A new Chinese export — recession risk
Yes” and “China”. His case is plausible. This does not mean we must expect a recession. But people should see such a scenario as plausible.
What might be the effects on the world economy?
A more important channel is commodity trade. Commodity prices have fallen, but are still far from low by historical standards (see chart). Even with prices where they are, commodity exporters are suffering. Among them are countries like Australia, Brazil, Canada, the Gulf States, Kazakhstan, Russia and Venezuela. Meanwhile, net commodity importers, such as India and most European countries, are gaining.
Shocks to trade interact with finance. Many adversely affected companies are highly indebted.
The resulting financial stresses force cutbacks in borrowing and spending upon them, directly weakening economies. Changes in financial conditions exacerbate such pressures. Among the most important are movements in interest and exchange rates and shifts in the perceived soundness of borrowers, including sovereigns. Changes in capital flows and risk premia and shifts in the policies of important central banks exacerbate the stresses. At present, the most important shift would be a decision by the US Federal Reserve to raise interest rates.
How might policymakers respond? China will surely let its currency fall rather than continue to lose reserves, not least because usable reserves are smaller than headline numbers, which include infrastructure investments in Africa and elsewhere that cannot quickly be sold. The policy space of other emerging economies is greater than in the past, but not unlimited. They will be forced to adjust to these shocks rather than resist them.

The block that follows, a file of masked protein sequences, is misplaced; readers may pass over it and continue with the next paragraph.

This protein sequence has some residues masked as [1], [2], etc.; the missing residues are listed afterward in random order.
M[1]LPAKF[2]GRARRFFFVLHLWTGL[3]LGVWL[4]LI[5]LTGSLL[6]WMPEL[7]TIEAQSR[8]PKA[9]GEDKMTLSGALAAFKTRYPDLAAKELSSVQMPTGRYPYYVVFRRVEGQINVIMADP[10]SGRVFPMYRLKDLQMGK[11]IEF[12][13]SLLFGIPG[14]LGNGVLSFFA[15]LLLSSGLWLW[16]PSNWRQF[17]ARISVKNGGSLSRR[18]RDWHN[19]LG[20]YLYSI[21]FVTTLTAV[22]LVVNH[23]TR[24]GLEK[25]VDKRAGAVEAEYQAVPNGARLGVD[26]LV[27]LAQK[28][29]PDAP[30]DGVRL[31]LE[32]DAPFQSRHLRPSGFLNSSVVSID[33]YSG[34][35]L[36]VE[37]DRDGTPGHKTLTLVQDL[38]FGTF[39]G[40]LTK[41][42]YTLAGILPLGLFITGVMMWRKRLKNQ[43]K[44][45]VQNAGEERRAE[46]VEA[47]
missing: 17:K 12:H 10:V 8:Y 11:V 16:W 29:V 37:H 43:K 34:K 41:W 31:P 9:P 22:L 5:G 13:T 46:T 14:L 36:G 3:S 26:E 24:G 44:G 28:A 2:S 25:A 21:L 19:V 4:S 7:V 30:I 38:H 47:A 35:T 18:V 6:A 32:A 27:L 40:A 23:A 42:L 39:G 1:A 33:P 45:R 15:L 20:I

Meanwhile, the policy choices of high-income countries are restricted: politics has almost universally ruled out fiscal expansion; the intervention rates of central banks are near zero; and, in many high-income economies, private leverage is still quite high. If the slowdown were modest, nothing much might be done. The best response to a big slowdown might be “helicopter money”, created by the central bank to stimulate spending. But its use seems quite unlikely.
The conventional rules.
In brief, a global growth-recession scenario “made in China” is perfectly plausible. If it were to happen, a decision by the Fed to tighten now would come to look downright foolish. We are not talking about the sort of disaster that accompanies a global financial crisis. But the world economy will remain vulnerable to adversity until China has completed its transition to a more balanced pattern of growth, and the high-income economies have recovered from their crises.
That is still far away.